Electroacoustic Composer Sarah Davachi Brings Analog Synths to MUTEK
As a composer of electronic and electroacoustic music, Sarah Davachi’s compositional projects are primarily concerned with disclosing the antiquated instruments and forgotten sonics of a bygone era in analog synthesis, with concurrent treatment of acoustic sources – particularly organ, piano, strings, and woodwinds – often involving de-familiarization through processing. Her work considers the experience of enveloped sonic dwelling, utilizing extended durations and simple harmonic structures that emphasize variations in overtone complexity and psychoacoustic artifacts.
Her research concerns aspects of experimentalism, organology and archival study, and phenomenology, and has been published and presented within North America and Europe. She is currently a doctoral student in musicology, and is based in Los Angeles, California.
MiLLENNiAL caught up with Sarah to learn more about her analog based electronacoutsic performance at MUTEK this year.
1. What is signature about your music?
I perform and record with a lot of analog electronic gear, which lends the output sound a more primitive feel on account of the instabilities of the equipment. I also often incorporate acoustic sources, such as organs, strings, and woodwinds, alongside electronics, which varies the sustained textures.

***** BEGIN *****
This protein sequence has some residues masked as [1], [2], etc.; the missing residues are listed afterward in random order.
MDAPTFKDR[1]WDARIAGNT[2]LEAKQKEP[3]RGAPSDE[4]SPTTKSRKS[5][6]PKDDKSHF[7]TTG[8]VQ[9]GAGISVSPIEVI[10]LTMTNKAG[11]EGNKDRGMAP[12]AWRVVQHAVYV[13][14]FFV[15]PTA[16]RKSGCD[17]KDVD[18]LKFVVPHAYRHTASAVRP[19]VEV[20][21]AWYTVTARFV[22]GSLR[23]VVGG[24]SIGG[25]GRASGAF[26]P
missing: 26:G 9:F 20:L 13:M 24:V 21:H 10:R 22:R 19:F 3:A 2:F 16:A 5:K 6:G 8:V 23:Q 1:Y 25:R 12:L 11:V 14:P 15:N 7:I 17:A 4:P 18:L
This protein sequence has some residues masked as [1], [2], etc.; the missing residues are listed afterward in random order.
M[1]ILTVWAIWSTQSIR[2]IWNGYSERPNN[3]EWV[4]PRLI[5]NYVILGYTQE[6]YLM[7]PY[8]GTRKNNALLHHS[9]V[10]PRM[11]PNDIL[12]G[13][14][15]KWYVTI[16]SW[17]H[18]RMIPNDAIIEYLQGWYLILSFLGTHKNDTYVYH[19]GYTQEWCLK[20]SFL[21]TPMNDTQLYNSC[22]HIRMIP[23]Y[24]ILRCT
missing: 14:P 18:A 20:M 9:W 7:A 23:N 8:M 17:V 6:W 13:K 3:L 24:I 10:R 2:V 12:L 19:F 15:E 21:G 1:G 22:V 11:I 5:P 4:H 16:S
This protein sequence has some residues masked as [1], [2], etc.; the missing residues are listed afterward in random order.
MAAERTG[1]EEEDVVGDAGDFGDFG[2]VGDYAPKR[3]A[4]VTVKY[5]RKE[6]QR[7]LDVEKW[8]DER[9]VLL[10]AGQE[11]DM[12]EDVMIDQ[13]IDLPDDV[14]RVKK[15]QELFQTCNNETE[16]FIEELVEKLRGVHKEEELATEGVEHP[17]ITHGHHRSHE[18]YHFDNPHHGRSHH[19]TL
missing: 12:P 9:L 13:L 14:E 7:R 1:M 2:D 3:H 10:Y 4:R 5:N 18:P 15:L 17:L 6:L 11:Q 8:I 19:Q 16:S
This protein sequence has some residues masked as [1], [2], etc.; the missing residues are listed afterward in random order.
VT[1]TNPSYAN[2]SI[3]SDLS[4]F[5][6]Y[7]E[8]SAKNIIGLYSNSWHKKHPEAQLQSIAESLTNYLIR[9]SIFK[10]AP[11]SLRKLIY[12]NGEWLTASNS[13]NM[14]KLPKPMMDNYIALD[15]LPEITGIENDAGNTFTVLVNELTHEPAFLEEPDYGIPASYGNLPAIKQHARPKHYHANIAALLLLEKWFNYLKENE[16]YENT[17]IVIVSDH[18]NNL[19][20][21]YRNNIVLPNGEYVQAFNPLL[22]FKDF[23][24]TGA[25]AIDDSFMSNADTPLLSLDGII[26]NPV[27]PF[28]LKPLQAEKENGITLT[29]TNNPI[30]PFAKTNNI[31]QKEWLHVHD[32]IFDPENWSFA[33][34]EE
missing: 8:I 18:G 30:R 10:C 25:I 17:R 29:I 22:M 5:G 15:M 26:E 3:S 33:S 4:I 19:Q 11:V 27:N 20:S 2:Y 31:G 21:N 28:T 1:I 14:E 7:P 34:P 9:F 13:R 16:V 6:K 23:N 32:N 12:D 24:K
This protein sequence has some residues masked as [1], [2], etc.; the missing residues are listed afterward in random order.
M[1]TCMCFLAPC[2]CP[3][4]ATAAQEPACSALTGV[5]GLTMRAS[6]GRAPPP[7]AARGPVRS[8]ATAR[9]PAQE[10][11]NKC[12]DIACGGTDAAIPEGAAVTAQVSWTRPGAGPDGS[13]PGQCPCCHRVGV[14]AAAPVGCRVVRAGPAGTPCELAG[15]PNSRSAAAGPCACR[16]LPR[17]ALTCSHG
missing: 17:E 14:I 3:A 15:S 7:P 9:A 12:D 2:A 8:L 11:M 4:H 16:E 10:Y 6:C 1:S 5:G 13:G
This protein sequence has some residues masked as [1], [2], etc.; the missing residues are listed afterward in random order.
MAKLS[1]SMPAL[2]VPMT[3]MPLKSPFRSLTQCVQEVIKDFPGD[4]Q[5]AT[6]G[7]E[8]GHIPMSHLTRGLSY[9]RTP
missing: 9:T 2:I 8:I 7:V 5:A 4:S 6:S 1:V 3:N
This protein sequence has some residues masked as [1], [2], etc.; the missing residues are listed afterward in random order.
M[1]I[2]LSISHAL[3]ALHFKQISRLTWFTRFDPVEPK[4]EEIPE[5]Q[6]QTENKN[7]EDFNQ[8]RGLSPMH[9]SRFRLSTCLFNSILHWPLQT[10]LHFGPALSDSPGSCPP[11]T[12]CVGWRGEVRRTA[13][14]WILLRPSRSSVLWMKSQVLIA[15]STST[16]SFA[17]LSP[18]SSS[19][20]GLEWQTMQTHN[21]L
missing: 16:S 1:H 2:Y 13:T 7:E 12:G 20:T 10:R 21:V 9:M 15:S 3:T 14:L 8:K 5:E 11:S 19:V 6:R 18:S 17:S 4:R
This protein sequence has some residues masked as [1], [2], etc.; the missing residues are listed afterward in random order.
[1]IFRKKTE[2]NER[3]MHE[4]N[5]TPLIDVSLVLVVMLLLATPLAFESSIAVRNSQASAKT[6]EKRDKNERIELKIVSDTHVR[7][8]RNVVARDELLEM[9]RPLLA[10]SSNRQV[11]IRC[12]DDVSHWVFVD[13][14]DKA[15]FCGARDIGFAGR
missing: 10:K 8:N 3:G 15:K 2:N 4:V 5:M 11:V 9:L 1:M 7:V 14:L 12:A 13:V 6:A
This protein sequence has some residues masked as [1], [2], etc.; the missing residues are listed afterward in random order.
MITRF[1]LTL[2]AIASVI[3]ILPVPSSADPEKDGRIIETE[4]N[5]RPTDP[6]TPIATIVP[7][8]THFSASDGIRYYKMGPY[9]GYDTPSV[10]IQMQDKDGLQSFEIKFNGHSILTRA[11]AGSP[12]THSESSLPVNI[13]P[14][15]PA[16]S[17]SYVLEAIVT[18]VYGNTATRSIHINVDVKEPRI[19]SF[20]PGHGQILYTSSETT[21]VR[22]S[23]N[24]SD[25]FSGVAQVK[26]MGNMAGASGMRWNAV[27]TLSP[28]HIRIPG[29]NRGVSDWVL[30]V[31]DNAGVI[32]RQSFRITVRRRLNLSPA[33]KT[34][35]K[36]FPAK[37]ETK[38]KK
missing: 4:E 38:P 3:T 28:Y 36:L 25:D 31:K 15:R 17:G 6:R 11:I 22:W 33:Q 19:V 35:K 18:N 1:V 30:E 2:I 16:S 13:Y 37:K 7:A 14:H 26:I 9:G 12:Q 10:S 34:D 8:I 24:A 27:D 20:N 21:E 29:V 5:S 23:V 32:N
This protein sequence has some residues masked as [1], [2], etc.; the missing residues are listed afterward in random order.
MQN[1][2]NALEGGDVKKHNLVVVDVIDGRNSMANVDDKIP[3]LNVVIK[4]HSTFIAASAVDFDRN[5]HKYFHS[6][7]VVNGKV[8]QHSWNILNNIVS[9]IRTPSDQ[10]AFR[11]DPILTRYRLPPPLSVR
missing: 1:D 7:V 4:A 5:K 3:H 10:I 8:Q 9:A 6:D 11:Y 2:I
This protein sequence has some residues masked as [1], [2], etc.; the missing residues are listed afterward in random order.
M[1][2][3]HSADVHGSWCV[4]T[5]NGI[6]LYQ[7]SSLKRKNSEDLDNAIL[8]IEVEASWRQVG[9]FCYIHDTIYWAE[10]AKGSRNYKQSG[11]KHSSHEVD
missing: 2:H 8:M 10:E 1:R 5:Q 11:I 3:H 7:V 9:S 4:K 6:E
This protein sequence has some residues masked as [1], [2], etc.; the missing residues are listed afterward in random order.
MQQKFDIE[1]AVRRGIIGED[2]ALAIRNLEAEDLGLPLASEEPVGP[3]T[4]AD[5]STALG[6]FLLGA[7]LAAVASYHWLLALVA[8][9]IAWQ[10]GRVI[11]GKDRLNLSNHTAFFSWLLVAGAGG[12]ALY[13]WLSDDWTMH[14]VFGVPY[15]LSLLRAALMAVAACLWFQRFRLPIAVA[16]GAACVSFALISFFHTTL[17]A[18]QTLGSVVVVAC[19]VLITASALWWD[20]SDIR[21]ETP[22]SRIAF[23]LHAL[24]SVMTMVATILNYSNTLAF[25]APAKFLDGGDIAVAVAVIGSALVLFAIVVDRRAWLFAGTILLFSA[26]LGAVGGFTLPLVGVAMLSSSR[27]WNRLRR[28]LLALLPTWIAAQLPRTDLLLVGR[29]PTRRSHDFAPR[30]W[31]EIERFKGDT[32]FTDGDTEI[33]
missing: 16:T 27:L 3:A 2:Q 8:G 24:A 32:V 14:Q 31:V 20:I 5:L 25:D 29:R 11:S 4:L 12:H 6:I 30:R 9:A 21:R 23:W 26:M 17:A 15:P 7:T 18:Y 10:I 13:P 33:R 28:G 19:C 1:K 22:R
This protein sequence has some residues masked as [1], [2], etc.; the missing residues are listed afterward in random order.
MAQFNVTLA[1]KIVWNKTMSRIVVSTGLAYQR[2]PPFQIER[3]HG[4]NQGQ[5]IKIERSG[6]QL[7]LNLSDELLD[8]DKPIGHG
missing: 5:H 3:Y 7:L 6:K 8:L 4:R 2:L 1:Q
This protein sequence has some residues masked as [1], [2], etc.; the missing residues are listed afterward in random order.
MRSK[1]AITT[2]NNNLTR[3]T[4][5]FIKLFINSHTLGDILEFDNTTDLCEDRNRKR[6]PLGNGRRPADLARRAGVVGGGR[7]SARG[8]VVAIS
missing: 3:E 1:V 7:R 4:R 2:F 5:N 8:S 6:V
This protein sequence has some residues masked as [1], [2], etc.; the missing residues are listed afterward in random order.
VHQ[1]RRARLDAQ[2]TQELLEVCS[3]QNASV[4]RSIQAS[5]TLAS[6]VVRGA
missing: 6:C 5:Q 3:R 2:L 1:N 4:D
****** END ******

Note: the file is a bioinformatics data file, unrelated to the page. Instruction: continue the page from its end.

2. What is your relationship to Montreal? (i.e. do you live here, have you moved here, did you used to live here, etc.)
I’ve been visiting Montreal fairly regularly for about ten years, and I lived there for a chunk of time in 2016, so I feel I know it reasonably well and have witnessed some interesting developments in the music scene over time. I’ve always found it to be a really unique city. I still visit from time to time, either to visit friends, to play shows, or to record, the latter of which I usually do at the Hotel2Tango.
3. Name your three favorite sounds.
Heavy rain on a flat roof; an orchestra tuning; silence.
4. Which genre of electronic music do you most identify with and how do you see it changing over the next few years?
I’m not really sure I identify with a particular genre of electronic music, but I suppose most people would say that I fall into the ‘ambient’ category. It’s hard to say how it might change, I’m not sure I can answer that. How would I like it to change? I’d like to see audiences feel less awkward about listening intently.
5. What excites you about performing at MUTEK and what can we expect from your set?
I’m really excited to be performing at Metropolis for MUTEK this year. I’ve never been to the venue, but I do know that it’s a fairly large space with a top notch PA, so I’m really looking forward to reveling in that live experience for a while. I’m also excited about the night in general, which focuses on slowed down presentations and will feature a unique set from Anthony Child; it’s an honor to share a bill with him. The whole festival looks really exciting this year.
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